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U.S. Supreme Court prayer case resonates in Saukville PDF Print E-mail
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Written by MARK JAEGER   
Wednesday, 11 December 2013 19:53

Village opens meetings with prayer, a practice that is now before the court

Saukville Village President Barb Dickmann opens each Village Board meeting with a moment of silence and a prayer, but she never thought of the gesture as
posturing for a fight.

Still, a scenario with very similar circumstances is at the heart of a case pending before the United States Supreme Court.

Justices heard arguments last month involving a legal challenge of the practice of town  officials in Greece, N.Y. opening public meetings with a prayer.

The case was brought by Americans United for Separation of Church and State on behalf of two town residents who claim the practice violates the U.S. Constitution.

That town’s position is being defended by a group called the Alliance Defending Freedom.



The separation of Church and State debate always fans the flames of passion, dating long before the 1983 Supreme Court ruling in Marsh v. Chambers that found that state-sanctioned prayers in front of legislative bodies is permitted because of “the unique history” of the country.

During arguments before the Court on the New York case, defenders noted that even the U.S. Senate and House of Representatives have chaplains who lead public prayer.

Although Dickmann is the only local government executive who recites a prayer before public meetings, she said she isn’t trying to make a political statement.

“It is just something I started doing when I was elected village president 10 years ago,” she said.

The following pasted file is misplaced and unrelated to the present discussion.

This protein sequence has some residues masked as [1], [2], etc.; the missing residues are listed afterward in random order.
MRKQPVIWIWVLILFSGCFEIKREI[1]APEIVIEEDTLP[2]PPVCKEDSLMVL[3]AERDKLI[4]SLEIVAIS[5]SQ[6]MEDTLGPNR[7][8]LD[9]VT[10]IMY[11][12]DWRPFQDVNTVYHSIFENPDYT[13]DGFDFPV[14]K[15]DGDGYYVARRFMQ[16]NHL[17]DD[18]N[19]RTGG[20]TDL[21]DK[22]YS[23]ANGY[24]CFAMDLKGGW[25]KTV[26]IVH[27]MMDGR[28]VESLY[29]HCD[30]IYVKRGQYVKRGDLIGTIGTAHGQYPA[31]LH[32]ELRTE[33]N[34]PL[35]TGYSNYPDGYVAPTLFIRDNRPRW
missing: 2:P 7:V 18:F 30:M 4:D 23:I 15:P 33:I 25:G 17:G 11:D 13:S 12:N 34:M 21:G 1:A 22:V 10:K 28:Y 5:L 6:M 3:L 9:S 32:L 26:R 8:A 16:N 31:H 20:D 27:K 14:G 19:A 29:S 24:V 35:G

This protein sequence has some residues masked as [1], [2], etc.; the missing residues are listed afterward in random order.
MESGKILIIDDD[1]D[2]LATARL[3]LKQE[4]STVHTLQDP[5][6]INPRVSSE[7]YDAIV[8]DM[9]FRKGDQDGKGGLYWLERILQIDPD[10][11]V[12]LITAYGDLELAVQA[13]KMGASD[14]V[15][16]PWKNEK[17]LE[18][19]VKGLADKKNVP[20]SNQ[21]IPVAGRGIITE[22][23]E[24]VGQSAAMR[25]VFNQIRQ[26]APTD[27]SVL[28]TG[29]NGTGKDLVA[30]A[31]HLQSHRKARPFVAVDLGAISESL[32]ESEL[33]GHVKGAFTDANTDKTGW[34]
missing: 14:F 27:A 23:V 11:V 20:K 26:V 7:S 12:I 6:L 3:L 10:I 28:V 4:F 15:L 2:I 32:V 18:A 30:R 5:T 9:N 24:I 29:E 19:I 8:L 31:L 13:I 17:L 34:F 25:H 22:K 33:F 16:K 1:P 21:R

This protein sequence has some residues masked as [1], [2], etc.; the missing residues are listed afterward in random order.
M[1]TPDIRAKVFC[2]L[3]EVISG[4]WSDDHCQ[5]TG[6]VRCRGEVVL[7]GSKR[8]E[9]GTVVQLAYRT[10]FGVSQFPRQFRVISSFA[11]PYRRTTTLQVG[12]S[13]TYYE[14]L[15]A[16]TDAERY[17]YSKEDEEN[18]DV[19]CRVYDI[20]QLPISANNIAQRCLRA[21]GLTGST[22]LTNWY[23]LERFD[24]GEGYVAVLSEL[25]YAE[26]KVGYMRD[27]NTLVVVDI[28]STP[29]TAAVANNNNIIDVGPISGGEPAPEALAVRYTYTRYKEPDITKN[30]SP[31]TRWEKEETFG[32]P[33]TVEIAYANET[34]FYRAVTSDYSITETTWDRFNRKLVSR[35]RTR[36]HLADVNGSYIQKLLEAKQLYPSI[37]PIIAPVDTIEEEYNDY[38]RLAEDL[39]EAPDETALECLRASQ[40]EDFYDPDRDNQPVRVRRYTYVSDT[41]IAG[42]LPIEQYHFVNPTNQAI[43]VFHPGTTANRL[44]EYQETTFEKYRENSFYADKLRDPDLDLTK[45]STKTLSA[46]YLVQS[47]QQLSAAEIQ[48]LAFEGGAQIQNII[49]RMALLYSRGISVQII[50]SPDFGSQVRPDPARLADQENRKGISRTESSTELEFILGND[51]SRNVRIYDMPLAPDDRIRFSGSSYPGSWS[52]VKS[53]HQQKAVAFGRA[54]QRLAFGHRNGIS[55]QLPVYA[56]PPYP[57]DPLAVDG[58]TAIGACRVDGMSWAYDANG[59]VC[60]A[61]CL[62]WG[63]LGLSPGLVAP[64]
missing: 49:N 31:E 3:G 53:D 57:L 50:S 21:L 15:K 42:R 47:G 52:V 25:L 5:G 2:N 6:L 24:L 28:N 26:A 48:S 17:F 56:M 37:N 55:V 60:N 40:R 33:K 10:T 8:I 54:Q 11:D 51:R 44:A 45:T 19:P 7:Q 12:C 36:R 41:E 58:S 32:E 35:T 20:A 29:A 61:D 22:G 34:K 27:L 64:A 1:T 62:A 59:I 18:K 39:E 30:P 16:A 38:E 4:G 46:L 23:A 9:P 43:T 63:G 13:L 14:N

“I thought it made sense to reach out to God, the Supreme Power, for direction and help as we deal with the issues in the village.”

Rather than reciting a memorized prayer, Dickmann composes a new meditation for each board meeting.

“I draw some of my inspiration from a daily prayer I receive via e-mail from a publication called Living with Christ. Then I adjust it based on the season of the year, the decisions pending before the board or the issues of the day,” said Dickmann, who is a practicing Catholic.

Even in an era of political correctness, Dickmann unabashedly calls on God and the Lord in her prayers, rather than making a generic religious reference.

“One thing I would never consider is sanitizing the prayer. That is something, minimizing the importance of God in our lives, that is just not in me,” she said.

Dickmann said she has NOT heard any complaints from officials or members of the public on the opening prayer.

“I keep my head bowed when I recite the prayer, so I have no idea how people react, but I have never heard any objection,” Dickmann said.

“I do respect everyone’s beliefs, as well as their right not to believe. If people have a real problem with the practice, they are welcome to step out of the room until I am done.”

Dickmann said the opening prayer is not that far removed from the Pledge of Allegiance, which is also recited at the start of village meetings.

“We still say ‘one nation under God.’ Nobody has removed that wording yet,” she said.

As past president of the League of Wisconsin Municipalities, Dickmann said she is unaware if the group of community leaders ever discussed the topic of prayer at meetings.

“It never came up, one way or the other,” she said.

Dickmann said she couldn’t predict how the Supreme Court might rule in the case, but she intends to continue the practice of praying before meeting.

“If I am ever told I have to stop, it won’t be without me kicking and screaming,” she said.

Dickmann likened the prayer debate to the issue in the community several years ago involving a challenge to a large Nativity scene that used to be displayed by the village in Grady Park.

That controversy, initiated by the same group behind the Supreme Court case, was sidestepped when St. Peter United Church of Christ agreed to take the Nativity and display it on its adjoining property.

The issue still annoys her.

“As Americans, we seem to have gotten away from the majority having a voice. We may be a community which is 80% or 90% Christian, but everyone is afraid of offending the few,” Dickmann said.


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